Politics

Rep. Marjorie Taylor Greene expresses some regret about conspiracy claims ahead of vote to punish her

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Key Points
  • Republican Rep. Marjorie Taylor Greene on Thursday said she regrets some of the false conspiracy theories she had promoted in the past, including her expressions of support for QAnon.
  • "I was allowed to believe things that weren't true and I would ask questions about them and talk about them," Greene said, "and that is absolutely what I regret."
  • Greene offered no specific apology in her latest remarks and spent a significant chunk of her speech decrying the mainstream media and "cancel culture."
Rep. Marjorie Taylor Greene speaking on the House floor on Thurs. Feb, 2021.
CSPAN

Ahead of a vote to kick her off two House committees, Republican Rep. Marjorie Taylor Greene on Thursday said she regrets some of the false conspiracy theories she had promoted in the past, including her expressions of support for QAnon.

"I was allowed to believe things that weren't true and I would ask questions about them and talk about them," Greene said, "and that is absolutely what I regret."

The Georgia lawmaker, who has faced intense bipartisan criticism for her past comments, claimed in a speech on the House floor that she does not believe in a number of the conspiracies she had peddled before taking office. But she offered no specific apology in her latest remarks and spent a significant chunk of her speech decrying the mainstream media and "cancel culture."

"I'm a very regular American," Greene said. She later added: "I never said any of these things since I have been elected for Congress."

She walked back her support of QAnon, the outlandish internet-born conspiracy that former President Donald Trump was engaged in a secret battle to root out a cabal of criminal political elites made up of Democrats, Hollywood insiders and the "deep state."

Believers in the conspiracy were among those seen at the Jan. 6 invasion of the Capitol by a swarm of Trump's supporters.

Greene in 2017 had reportedly called QAnon "a once-in-a-lifetime opportunity to take this global cabal of Satan-worshiping pedophiles out."

But on the House floor Thursday, Greene said that by 2018, "When I started finding misinformation, lies, things that were not true in these QAnon posts, I stopped believing it."

Greene's speech addressed a litany of her most-criticized past remarks, including her reported suggestion that some school shootings had been staged.

"School shootings are absolutely real," she said Thursday. "I know the fear that David Hogg had that day," she said, referring to the survivor of the Parkland, Florida, school shooting, whom she had previously mocked.

"I also want to tell you, 9/11 absolutely happened," said Greene, who in 2018 reportedly expressed support for the conspiracy theory that a plane did not hit the Pentagon on Sept. 11, 2001. "I definitely want to tell you, I do not believe that it's fake."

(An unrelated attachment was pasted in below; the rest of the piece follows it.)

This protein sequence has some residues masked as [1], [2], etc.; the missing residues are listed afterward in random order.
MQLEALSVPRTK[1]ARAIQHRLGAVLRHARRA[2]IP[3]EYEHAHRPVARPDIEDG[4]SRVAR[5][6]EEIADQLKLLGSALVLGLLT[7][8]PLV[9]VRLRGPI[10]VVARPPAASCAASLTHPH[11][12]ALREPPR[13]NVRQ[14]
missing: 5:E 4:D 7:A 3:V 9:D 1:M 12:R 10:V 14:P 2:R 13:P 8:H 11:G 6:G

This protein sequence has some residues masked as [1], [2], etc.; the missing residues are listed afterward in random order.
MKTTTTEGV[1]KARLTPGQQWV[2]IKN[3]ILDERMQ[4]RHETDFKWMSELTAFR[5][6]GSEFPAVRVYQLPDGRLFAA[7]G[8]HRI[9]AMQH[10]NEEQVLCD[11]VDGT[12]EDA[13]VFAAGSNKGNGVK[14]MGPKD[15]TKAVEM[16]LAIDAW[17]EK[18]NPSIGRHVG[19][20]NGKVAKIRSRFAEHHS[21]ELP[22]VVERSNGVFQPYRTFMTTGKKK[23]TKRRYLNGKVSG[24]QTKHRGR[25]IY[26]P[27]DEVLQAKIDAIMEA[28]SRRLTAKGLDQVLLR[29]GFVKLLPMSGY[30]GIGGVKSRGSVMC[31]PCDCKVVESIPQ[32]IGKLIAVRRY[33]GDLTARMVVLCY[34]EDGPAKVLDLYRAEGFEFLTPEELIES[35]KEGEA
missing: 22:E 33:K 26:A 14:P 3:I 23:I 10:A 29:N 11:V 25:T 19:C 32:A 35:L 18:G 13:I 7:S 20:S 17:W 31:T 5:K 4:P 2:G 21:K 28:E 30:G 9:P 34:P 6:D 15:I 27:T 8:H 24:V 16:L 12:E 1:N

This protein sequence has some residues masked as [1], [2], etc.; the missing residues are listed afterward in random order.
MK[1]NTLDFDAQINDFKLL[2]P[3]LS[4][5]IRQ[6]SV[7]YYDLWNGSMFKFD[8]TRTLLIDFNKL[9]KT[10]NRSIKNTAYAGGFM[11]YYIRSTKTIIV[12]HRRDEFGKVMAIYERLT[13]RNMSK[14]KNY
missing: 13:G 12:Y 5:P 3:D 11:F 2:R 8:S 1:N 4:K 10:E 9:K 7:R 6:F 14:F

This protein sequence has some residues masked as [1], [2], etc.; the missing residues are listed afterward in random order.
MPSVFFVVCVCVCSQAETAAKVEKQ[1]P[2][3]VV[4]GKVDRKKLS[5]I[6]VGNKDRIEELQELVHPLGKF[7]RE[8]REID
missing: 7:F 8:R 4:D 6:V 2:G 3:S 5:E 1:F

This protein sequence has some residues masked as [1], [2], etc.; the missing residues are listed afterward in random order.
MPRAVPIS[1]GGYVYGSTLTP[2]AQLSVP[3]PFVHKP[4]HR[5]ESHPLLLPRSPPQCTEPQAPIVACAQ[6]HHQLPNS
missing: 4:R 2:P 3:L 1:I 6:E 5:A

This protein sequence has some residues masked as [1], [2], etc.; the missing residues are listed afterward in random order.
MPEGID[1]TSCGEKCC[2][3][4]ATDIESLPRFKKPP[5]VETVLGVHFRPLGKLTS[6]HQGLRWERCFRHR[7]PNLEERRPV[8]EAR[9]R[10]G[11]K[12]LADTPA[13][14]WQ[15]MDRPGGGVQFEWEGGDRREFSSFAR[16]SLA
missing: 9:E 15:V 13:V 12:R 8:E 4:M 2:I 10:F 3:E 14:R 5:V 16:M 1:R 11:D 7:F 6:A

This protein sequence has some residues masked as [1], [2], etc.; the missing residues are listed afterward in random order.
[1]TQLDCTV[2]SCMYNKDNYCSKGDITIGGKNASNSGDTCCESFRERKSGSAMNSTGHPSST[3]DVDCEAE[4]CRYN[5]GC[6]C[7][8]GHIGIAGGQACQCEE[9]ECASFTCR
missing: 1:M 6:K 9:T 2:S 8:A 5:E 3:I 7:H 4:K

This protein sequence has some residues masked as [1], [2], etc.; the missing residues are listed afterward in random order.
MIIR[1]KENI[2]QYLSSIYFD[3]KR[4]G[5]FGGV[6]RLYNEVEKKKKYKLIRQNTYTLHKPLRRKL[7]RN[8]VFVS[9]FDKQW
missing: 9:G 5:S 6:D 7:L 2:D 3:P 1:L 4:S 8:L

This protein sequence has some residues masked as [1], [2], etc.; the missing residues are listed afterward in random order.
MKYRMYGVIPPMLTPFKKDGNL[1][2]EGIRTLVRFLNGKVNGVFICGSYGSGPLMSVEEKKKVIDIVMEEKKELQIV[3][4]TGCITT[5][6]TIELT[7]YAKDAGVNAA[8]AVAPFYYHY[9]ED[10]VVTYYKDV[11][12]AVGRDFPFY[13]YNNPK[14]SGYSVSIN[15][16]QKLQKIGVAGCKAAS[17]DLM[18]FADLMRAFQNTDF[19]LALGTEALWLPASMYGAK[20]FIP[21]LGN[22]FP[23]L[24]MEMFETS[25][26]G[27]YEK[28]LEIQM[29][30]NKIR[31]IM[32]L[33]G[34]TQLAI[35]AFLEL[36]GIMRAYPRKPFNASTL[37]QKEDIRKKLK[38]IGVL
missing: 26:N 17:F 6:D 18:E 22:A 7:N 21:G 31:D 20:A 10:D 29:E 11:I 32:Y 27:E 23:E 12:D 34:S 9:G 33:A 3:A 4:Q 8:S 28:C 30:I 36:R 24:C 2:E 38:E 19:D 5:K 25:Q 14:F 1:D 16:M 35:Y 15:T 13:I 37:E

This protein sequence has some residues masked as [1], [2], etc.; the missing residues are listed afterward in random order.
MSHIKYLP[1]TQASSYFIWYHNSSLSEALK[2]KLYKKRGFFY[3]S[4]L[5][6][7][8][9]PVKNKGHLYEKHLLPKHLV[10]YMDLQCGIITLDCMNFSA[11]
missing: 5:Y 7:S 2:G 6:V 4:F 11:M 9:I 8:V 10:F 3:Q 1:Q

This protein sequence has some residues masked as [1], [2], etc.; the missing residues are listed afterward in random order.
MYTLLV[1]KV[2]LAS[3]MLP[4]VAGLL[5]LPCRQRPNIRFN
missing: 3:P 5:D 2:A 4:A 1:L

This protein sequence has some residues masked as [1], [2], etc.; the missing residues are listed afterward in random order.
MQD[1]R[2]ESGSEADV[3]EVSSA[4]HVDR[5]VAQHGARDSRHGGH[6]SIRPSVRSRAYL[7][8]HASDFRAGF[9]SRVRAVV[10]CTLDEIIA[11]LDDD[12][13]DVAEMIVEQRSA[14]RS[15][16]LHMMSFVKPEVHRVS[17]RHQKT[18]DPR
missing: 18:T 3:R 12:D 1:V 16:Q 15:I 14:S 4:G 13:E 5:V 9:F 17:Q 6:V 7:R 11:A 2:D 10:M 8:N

She also appeared to address one of her more recent controversies: a CNN report showing her Facebook profile on which she had liked or responded approvingly toward messages advocating executing prominent Democrats, including House Speaker Nancy Pelosi.

"If it weren't for the Facebook posts and comments that I liked in 2018, I wouldn't be standing here today and you couldn't point a finger and accuse me of anything wrong," claimed Greene, who has promoted numerous other conspiracies and incendiary messages.

NBC News reported that Greene had disavowed some of her conspiracies during a closed-door meeting of the Republican caucus Wednesday evening. Prior to her floor speech Thursday, however, Greene had remained publicly defiant.

Greene claims she recently spoke with Trump and has his support. But other Republican leaders have, to varying degrees, criticized Greene for her past remarks.

California Rep. Kevin McCarthy, the top Republican in the House, said Wednesday he "unequivocally" condemns her comments. But he went on to attack Democrats for refusing to censure their own members who have made controversial remarks.

Senate Minority Leader Mitch McConnell, R-Ky., offered a more full-throated rejection of Greene's "loony lies and conspiracy theories," calling them "cancer for the Republican Party and our country."

The House is set to vote Thursday afternoon on whether to strip Greene of her assignments to the Budget Committee and the Education and Labor Committee.

McCarthy had tried to avoid a vote on Greene, proposing instead that the GOP would strip her of her Education Committee assignment if she could remain on the Budget panel, a source told NBC News. Democrats rejected that offer.

House Majority Leader Steny Hoyer, D-Md., said Wednesday that after he spoke with McCarthy, "it is clear there is no alternative to holding a Floor vote on the resolution to remove Rep. Greene from her committee assignments."

The resolution passed through the House Rules Committee after a hearing later that day, over the objections of Republican members who argued about process and warned that it set a dangerous precedent for a majority party to rescind a minority member's committee placements.